Official 2019 FHA Guidelines from HUD

The "4000.1" PDF document below contains most of the guidelines for the FHA loan program. In addition to the main handbook, you'll also find links to the most recent "Mortgagee Letters" issued by HUD in 2019. These PDF documents contain the official FHA guidelines for 2019.

HUD Handbooks Relating to the FHA Program

The handbooks below contain information that is useful for borrowers. They are listed here for your convenience, and can also be found on the website.

HUD Handbook 4000.1: Single-Family Housing Policy
Several hundred FHA Handbooks, Mortgagee Letters, Housing Notices, and other policy documents have been consolidated into this single, comprehensive guide. This eliminates the need for mortgage lenders and borrowers to sift through multiple stand-alone documents to find precise and current policy information. [994 pages]

An Overview of HUD FHA Guidelines for 2019

The official PDF handbook above contains nearly 1,000 pages of FHA guidelines, rules and requirements. Mortgage lenders participating in the program should be familiar with most of those guidelines.

But the HUD FHA guidelines can be a bit overwhelming for home buyers and borrowers. They are written in jargon-heavy, often technical language that can be a bit confusing for the average home buyer. So we've created a basic overview of those guidelines:

To qualify for an FHA loan in 2019, borrowers typically need:

  • A down payment of at least 3.5% of the purchase price or appraised value, whichever is less.
  • Sufficient funds to cover the closing costs.
  • A credit score of 500 or higher for basic eligibility, and a score of 580 or higher to qualify for the 3.5% down-payment option.
  • A debt-to-income ratio no higher than 43% in most cases, or up to 50% if "compensating factors" are present.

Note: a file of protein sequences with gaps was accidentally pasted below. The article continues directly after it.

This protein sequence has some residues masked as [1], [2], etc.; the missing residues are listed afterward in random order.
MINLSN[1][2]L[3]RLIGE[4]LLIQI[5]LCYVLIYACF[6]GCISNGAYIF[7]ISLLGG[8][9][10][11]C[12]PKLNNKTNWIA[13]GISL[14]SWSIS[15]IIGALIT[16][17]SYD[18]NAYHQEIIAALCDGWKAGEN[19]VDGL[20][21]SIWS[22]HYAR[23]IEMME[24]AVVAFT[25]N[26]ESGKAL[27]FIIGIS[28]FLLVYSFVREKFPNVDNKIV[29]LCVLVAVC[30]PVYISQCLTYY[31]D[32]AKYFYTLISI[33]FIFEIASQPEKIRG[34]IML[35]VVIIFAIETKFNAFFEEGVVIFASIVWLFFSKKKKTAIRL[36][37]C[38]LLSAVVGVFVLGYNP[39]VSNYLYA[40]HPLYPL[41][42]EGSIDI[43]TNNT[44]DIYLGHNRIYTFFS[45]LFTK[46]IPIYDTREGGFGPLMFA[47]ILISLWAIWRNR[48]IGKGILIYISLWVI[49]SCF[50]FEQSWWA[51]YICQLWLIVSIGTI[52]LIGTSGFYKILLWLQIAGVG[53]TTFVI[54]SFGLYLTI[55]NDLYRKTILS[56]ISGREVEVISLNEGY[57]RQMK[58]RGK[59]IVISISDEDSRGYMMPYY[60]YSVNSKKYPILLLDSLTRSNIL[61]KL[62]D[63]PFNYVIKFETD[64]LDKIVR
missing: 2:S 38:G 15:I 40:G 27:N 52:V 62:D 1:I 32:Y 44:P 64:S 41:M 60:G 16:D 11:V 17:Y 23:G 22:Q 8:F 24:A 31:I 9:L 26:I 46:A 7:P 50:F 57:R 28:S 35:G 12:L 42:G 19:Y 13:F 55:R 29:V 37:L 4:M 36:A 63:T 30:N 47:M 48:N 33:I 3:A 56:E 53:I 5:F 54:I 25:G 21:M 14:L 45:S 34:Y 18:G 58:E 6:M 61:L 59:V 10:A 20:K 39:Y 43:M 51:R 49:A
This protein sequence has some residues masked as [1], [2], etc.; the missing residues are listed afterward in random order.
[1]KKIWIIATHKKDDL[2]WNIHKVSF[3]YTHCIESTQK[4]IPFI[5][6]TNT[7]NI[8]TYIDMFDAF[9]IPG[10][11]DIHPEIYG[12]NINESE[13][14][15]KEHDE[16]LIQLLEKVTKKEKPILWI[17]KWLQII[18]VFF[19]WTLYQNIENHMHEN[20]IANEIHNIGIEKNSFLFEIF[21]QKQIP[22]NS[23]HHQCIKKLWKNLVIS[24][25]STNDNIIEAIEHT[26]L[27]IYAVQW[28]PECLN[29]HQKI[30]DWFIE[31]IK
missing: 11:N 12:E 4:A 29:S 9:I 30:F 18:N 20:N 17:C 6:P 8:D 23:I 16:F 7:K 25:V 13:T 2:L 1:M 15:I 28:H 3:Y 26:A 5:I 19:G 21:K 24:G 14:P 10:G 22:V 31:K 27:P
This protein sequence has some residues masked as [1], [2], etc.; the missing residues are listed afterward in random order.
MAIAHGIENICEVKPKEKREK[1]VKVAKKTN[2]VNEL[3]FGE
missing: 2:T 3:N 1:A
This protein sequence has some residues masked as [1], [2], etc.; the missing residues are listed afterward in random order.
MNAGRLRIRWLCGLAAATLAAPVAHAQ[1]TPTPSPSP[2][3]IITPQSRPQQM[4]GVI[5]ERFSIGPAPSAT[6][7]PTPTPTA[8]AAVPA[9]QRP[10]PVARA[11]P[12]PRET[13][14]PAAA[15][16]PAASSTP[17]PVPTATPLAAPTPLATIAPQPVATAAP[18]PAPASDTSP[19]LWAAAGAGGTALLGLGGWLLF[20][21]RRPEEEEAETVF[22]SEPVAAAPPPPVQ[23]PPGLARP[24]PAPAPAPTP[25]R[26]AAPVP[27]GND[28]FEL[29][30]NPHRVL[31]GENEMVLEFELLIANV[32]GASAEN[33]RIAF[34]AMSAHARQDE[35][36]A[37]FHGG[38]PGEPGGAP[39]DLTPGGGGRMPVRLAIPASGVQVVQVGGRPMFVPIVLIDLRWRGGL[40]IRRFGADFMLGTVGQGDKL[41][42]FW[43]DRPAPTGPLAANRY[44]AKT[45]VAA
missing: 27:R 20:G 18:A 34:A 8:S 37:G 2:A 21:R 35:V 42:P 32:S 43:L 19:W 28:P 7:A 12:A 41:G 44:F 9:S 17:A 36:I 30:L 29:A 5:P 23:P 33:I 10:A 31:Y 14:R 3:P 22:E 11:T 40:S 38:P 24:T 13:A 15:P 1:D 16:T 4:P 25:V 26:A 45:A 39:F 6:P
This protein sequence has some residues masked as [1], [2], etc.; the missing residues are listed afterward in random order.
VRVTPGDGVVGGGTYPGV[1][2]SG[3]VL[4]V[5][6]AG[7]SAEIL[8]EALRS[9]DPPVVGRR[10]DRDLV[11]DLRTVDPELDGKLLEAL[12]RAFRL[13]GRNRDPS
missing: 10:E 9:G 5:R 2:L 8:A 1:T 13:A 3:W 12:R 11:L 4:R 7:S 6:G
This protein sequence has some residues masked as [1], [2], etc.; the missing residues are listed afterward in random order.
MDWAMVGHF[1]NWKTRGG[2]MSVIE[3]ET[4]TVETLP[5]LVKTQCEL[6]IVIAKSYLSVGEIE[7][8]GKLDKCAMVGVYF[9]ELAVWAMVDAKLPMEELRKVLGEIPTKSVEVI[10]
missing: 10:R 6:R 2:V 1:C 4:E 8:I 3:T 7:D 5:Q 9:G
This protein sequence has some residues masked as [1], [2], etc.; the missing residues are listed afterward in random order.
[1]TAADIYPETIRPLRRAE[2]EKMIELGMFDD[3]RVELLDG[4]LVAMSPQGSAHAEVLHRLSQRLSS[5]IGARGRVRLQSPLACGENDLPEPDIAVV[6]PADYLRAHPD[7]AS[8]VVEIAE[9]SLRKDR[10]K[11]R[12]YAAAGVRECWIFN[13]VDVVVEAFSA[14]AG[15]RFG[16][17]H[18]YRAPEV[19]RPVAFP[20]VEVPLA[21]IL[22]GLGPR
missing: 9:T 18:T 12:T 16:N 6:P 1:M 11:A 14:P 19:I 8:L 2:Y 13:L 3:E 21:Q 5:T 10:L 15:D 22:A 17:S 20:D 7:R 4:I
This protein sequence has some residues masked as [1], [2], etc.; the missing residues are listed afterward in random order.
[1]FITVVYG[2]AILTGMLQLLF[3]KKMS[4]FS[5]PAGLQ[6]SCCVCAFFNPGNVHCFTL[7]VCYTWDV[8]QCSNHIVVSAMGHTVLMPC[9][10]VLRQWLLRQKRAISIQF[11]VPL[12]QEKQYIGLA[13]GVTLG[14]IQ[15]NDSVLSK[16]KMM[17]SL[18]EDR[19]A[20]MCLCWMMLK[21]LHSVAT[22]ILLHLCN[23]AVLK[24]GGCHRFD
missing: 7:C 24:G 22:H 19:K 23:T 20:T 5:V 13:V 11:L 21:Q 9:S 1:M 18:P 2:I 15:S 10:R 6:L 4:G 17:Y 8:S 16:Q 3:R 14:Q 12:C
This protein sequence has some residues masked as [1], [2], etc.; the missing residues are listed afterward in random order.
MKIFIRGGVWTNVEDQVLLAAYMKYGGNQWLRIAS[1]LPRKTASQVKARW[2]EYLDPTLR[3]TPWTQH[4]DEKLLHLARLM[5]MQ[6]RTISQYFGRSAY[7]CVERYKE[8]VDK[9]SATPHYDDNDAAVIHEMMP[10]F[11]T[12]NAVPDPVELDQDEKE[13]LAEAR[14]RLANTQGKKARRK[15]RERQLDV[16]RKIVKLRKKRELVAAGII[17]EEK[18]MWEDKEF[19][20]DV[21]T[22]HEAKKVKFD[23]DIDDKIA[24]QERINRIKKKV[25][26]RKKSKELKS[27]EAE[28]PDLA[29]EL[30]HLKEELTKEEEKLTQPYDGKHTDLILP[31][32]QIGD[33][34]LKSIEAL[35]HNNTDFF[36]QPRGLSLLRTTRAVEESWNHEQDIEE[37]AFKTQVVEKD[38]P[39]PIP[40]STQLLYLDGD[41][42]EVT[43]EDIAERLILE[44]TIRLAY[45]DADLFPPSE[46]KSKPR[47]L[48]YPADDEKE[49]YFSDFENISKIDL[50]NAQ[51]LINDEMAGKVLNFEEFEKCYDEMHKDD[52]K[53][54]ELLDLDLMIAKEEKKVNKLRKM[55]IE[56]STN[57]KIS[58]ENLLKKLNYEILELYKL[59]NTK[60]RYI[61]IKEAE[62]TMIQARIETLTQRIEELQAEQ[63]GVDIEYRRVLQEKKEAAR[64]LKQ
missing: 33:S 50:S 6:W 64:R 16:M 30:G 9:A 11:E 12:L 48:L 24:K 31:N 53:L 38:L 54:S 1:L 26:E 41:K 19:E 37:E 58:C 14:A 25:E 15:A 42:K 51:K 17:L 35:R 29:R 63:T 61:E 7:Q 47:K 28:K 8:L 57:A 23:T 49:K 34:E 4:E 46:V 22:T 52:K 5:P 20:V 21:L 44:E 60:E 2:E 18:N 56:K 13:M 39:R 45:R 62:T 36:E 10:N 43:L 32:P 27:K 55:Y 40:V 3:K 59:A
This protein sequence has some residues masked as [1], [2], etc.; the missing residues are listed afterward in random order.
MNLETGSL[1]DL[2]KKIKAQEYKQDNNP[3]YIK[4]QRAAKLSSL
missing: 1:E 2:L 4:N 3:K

• The financial capacity to repay the loan, documented with pay stubs, tax returns, etc.

Those are the basic guidelines for an FHA loan in 2019. A down payment. Decent credit. A manageable level of debt. Sufficient income to repay the loan. Borrowers must also satisfy any requirements imposed by the mortgage lender, and these can vary from one lender to the next.

Where to Learn More

The Federal Housing Administration's mortgage insurance program is managed by the Department of Housing and Urban Development (HUD). So it is HUD that establishes the FHA loan guidelines and requirements for borrowers. Most of the guidelines relevant to home buyers can be found in the Single Family Housing Policy Handbook, or HUD Handbook 4000.1. You can access that handbook in PDF format above.

In addition to the official FHA guidelines outlined in the 4000.1 handbook, we have created a series of helpful articles geared toward home buyers and borrowers. The official guidelines for this program are written for lenders, using industry-specific language. As a result, home buyers might have trouble "wading" through those documents.

That's where we come in. We have created a series of helpful, consumer-friendly articles that are geared toward home buyers who are not familiar with the FHA program.

Visit our article library to learn more.

General disclaimers: The HUD guidelines above have been offered here as a convenience to our readers. We make every effort to keep these documents updated, but we do not guarantee their accuracy. For the most current HUD guidelines available, please visit or speak to an approved housing counselor. We are an independent publisher not associate with HUD or FHA. We are not mortgage lenders.